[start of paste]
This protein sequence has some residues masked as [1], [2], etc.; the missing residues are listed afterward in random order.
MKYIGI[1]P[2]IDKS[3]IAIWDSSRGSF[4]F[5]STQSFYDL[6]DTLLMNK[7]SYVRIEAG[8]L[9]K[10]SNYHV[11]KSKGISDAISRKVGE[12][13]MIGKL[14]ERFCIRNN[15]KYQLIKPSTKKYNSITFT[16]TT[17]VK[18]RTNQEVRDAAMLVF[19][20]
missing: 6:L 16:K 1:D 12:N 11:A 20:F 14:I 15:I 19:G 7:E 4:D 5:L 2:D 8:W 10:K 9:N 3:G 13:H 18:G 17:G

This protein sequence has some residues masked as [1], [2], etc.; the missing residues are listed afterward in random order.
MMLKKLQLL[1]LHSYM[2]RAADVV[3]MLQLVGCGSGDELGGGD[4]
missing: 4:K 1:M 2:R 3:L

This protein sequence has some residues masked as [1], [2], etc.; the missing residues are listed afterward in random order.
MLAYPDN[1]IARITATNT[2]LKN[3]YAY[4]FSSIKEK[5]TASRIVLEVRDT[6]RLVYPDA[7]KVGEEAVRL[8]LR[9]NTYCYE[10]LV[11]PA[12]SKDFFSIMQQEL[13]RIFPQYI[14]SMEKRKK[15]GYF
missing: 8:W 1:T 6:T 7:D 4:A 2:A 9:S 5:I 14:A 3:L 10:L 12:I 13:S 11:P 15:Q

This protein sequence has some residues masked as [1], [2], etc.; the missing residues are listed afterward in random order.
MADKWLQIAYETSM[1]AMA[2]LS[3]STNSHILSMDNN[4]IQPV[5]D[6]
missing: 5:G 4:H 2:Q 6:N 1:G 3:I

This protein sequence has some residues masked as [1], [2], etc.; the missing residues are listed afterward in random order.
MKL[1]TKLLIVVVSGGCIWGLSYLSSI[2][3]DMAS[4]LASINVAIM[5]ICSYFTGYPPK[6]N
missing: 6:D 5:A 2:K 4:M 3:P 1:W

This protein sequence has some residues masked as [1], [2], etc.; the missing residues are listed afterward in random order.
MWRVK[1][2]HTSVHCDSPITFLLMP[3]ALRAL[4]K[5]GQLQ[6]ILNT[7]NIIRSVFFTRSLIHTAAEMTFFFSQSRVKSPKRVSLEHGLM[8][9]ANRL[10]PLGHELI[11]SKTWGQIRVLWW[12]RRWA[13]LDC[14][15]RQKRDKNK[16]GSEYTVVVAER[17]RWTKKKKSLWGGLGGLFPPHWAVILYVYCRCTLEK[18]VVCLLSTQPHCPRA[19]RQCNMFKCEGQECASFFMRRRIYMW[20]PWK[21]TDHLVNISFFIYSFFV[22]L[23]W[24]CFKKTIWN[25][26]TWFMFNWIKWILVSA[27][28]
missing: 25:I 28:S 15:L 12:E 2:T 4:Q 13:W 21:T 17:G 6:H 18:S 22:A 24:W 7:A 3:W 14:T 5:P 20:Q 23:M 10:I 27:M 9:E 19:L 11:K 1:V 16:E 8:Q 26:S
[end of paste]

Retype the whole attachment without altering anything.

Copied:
This protein sequence has some residues masked as [1], [2], etc.; the missing residues are listed afterward in random order.
MKYIGI[1]P[2]IDKS[3]IAIWDSSRGSF[4]F[5]STQSFYDL[6]DTLLMNK[7]SYVRIEAG[8]L[9]K[10]SNYHV[11]KSKGISDAISRKVGE[12][13]MIGKL[14]ERFCIRNN[15]KYQLIKPSTKKYNSITFT[16]TT[17]VK[18]RTNQEVRDAAMLVF[19][20]
missing: 6:L 16:K 1:D 12:N 11:A 20:F 14:I 15:I 19:G 7:E 4:D 5:L 2:D 8:W 10:K 9:N 3:G 13:H 18:G 17:G

This protein sequence has some residues masked as [1], [2], etc.; the missing residues are listed afterward in random order.
MMLKKLQLL[1]LHSYM[2]RAADVV[3]MLQLVGCGSGDELGGGD[4]
missing: 4:K 1:M 2:R 3:L

This protein sequence has some residues masked as [1], [2], etc.; the missing residues are listed afterward in random order.
MLAYPDN[1]IARITATNT[2]LKN[3]YAY[4]FSSIKEK[5]TASRIVLEVRDT[6]RLVYPDA[7]KVGEEAVRL[8]LR[9]NTYCYE[10]LV[11]PA[12]SKDFFSIMQQEL[13]RIFPQYI[14]SMEKRKK[15]GYF
missing: 8:W 1:T 6:T 7:D 4:A 2:A 9:S 5:I 14:A 3:L 10:L 12:I 13:S 11:P 15:Q

This protein sequence has some residues masked as [1], [2], etc.; the missing residues are listed afterward in random order.
MADKWLQIAYETSM[1]AMA[2]LS[3]STNSHILSMDNN[4]IQPV[5]D[6]
missing: 5:G 4:H 2:Q 6:N 1:G 3:I

This protein sequence has some residues masked as [1], [2], etc.; the missing residues are listed afterward in random order.
MKL[1]TKLLIVVVSGGCIWGLSYLSSI[2][3]DMAS[4]LASINVAIM[5]ICSYFTGYPPK[6]N
missing: 6:D 5:A 2:K 4:M 3:P 1:W

This protein sequence has some residues masked as [1], [2], etc.; the missing residues are listed afterward in random order.
MWRVK[1][2]HTSVHCDSPITFLLMP[3]ALRAL[4]K[5]GQLQ[6]ILNT[7]NIIRSVFFTRSLIHTAAEMTFFFSQSRVKSPKRVSLEHGLM[8][9]ANRL[10]PLGHELI[11]SKTWGQIRVLWW[12]RRWA[13]LDC[14][15]RQKRDKNK[16]GSEYTVVVAER[17]RWTKKKKSLWGGLGGLFPPHWAVILYVYCRCTLEK[18]VVCLLSTQPHCPRA[19]RQCNMFKCEGQECASFFMRRRIYMW[20]PWK[21]TDHLVNISFFIYSFFV[22]L[23]W[24]CFKKTIWN[25][26]TWFMFNWIKWILVSA[27][28]
missing: 25:I 28:S 15:L 12:E 2:T 4:Q 13:W 21:T 17:G 6:H 18:S 22:A 24:W 7:A 3:W 14:T 5:P 20:Q 23:M 10:I 27:M 9:E 19:L 11:K 1:V 16:E 8:Q 26:S